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Thirsty Merc’s Phil Stack brings colourful, noisy solo debut LP to Lizotte’s

Having laid down sonic bedrock for iconic Aussie pop-rockers Thirsty Merc, bass player Phil Stack finally stepped out into the spotlight in 2020 with his debut solo record.

Phil, who has also lent his considerable talents recording and performing with artists as diverse as James Morrison, Katie Noonan, and You Am I, will give Novocastrians a taste of the album – Colourful, Noisy – in solo mode at Lizotte’s on Thursday 4 February.

Colourful, Noisy is a beautifully realised seven-song collection that dips its toe into jazz, neo-soul, rock, pop, and even a touch of ’70s psychedelia.

A heady mix indeed, but one that Phil has masterfully combined into a cohesive and highly listenable whole.

Speaking to Newcastle Live Phil said that the one constant across those disparate styles was the piano.

“The good thing is, no one was waiting for an album from Phil Stack so I literally wrote whatever I wanted, whenever I wanted,” he said.

“If there is a thread or a constant, the piano which was the centrepiece of this record which I had never been done before. But there are certainly moments of my ’70s psych-rock influences like in Trading Up. It’s all in there. But at its heart, it’s an album that has been built up around the piano.”

The album is also a deeply personal one for Phil with much of it written during a tumultuous period in his life, however it is also imbued with an overarching sense of hope.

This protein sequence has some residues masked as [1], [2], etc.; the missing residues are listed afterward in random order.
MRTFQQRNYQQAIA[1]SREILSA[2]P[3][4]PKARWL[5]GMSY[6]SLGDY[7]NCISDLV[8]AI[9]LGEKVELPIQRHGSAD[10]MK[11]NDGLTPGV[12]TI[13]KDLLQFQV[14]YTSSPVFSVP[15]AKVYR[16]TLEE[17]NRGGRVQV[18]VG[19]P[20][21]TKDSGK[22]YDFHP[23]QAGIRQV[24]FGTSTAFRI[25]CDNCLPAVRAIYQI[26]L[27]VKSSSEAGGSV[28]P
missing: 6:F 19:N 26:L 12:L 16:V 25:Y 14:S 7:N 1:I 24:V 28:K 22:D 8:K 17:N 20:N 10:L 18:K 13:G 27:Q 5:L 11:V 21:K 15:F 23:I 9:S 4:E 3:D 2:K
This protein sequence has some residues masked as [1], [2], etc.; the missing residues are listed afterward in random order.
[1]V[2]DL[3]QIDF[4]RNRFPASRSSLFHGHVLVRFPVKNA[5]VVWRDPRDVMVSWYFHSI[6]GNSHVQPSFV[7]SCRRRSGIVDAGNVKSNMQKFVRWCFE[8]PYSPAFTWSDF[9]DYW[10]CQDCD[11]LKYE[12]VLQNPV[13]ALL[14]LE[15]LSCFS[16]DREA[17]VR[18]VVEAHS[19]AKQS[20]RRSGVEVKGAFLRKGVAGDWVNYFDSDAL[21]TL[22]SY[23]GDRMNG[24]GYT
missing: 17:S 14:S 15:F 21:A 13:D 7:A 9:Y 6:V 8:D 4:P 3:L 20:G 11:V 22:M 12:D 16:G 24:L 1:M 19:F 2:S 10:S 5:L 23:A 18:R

“A lot of the stuff was written three or four years ago in the depths of despair about a whole bunch of stuff, ” he said.

“It was about just trying to ground myself and remind myself that music is a cathartic experience and Im very fortunate to have that outlet.

“Half of it was written in those depths and the other half was written as I was coming out of it so it does have a hopeful arc to it.”

Phil, who revealed that he has been putting his musical pen to paper for decades, said that one of the main hurdles he faced in ticking the debut solo record off the bucket list was a lack of confidence.

Surprising for someone responsible for more than 200,000 album sales and a swag of hits with Thirsty Merc, who played with jazz legend James Morrison for more than 15 years, and is quite rightly regarded as one of this country’s most in-demand jazz bassists.

“I’ve written probably a dozen albums worth of material that no one has ever heard so I didn’t go back and pick my best songs over 20 years that I’d never released. I really feel I was only ready to do a full-length record now,” he said.

“I probably could’ve before but I’m a bit of a perfectionist and I just never felt I was good enough, to be honest, and I still have plenty of self-conscious moments but I’m confident enough now and I never really felt that before.

“Looking back I probably shouldn’t have been, to be honest, but anyway, such is life, that’s the way it is I’m meant to blossom later in life I think.”

Catch Phil Stack at Lizotte’s on Thursday 4 February. Get your tickets here. Colourful, Noisy is out now.